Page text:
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The Intel 64 and IA-32 Architectures Software Developer's Manual says the following about re-ordering of actions by a single processor (Section 8.2.2, "Memory Ordering in P6 and More Recent Processor Families"):

Reads may be reordered with older writes to different locations but not with older writes to the same location.

Then below when discussing points where this is relaxed compared to earlier processors, it says:

Store-buffer forwarding, when a read passes a write to the same memory location.

As far as I can tell, "store-buffer forwarding" isn't precisely defined anywhere (and neither is "pass"). What does it mean for a read to pass a write to the same location here, given that above it says that reads can't be reordered with writes to the same location?

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The naming is a bit awkward. The "forwarding" happens inside a core/logical processor, as follows. If you first do a STORE, it will go to the store buffer to be flushed to memory asynchronously. If you do a subsequent LOAD to the same location ON THE SAME PROCESSOR before the value is flushed to the cache/memory, the value from the store buffer will be "forwarded" and you will get the value that was just stored. The read is "passing" the write in that it happens before the actual write from store-buffer to memory (which has yet to happen).

The statement isn't saying much actually if you just care about the ordering rules - this forwarding is a detail of what they do internally to guarantee that (on a processor) reads are not reordered with older writes to the same location (part of the rule you quoted).

Despite what some of the other answers here state, there is (at least as far as ordering guarantees go) NO store-buffer forwarding/snooping between processors/cores, as the 8.2.3.5 "Intra-Processor Forwarding Is Allowed" example in the manual shows.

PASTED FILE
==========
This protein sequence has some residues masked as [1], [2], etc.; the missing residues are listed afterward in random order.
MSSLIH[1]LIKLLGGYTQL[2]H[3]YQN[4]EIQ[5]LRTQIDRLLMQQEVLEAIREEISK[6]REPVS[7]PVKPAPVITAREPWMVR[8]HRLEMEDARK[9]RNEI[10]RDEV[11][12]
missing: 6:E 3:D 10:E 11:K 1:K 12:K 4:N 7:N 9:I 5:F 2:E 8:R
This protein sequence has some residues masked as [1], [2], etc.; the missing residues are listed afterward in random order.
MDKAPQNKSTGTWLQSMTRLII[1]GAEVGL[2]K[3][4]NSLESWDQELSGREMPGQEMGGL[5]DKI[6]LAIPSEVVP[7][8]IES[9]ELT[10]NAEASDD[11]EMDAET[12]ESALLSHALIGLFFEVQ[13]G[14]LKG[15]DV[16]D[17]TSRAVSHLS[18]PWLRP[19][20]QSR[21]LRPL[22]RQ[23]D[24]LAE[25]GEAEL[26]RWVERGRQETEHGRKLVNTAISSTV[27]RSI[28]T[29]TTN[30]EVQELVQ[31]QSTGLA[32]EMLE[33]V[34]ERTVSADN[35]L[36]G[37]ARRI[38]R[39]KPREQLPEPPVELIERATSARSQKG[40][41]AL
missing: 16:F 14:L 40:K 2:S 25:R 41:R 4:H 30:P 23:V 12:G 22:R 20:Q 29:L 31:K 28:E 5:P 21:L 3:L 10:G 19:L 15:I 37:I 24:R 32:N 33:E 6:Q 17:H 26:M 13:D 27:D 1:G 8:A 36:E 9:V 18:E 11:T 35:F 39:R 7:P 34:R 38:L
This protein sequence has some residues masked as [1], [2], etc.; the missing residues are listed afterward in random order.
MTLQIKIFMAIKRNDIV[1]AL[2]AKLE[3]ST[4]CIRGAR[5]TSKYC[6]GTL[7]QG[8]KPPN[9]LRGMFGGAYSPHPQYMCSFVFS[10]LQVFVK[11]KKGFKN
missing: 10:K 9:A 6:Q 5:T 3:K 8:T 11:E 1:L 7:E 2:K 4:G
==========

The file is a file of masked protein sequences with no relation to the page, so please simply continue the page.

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I'd guess that the hang-up is the notion of a "store-buffer". Starting point is the great disparity between the speed of a processor core and the speed of memory. A modern core can easily execute a dozen instructions in a nanosecond. But a RAM-chip can require 150 nanoseconds to deliver a value stored in memory. That is an enormous mismatch, modern processors are filled to the brim with tricks to work around that problem.

Reads are the harder problem to solve, a processor will stall and not execute any code when it needs to wait for the memory sub-system to deliver a value. An important sub-unit in a processor is the prefetcher. It tries to predict what memory locations will be loaded by the program. So it can tell the memory sub-system to read them ahead of time. So physical reads occur much sooner than the logical loads in your program.

Writes are easier, a processor has a buffer for them. Model them like a queue in software. So the execution engine can quickly dump the store instruction into the queue and won't get bogged down waiting for the physical write to occur. This is the store-buffer. So physical writes to memory occur much later than the logical stores in your program.

The trouble starts when your program uses more than one thread and they access the same memory locations. Those threads will run on different cores. Many problems with this, ordering becomes very important. Clearly the early reads performed by the prefetcher causes it to read stale values. And the late writes performed by the store buffer make it worse yet. Solving it requires synchronization between the threads. Which is very expensive, a processor is easily stalled for dozens of nanoseconds, waiting for the memory sub-system to catch up. Instead of threads making your program faster, they can actually make it slower.

The processor can help, store-buffer forwarding is one such trick. A logical read in one thread can pass a physical write initiated by another thread when the store is still in the buffer and has not been executed yet. Without synchronization in the program that will always cause the thread to read a stale value. What store-buffer forwarding does is look through the pending stores in the buffer and find the latest write that matches the read address. That "forwards" the store in time, making it look like it was executed earlier than it will be. The thread gets the actual value; the one that, eventually, ends up in memory. The read no longer passes the write.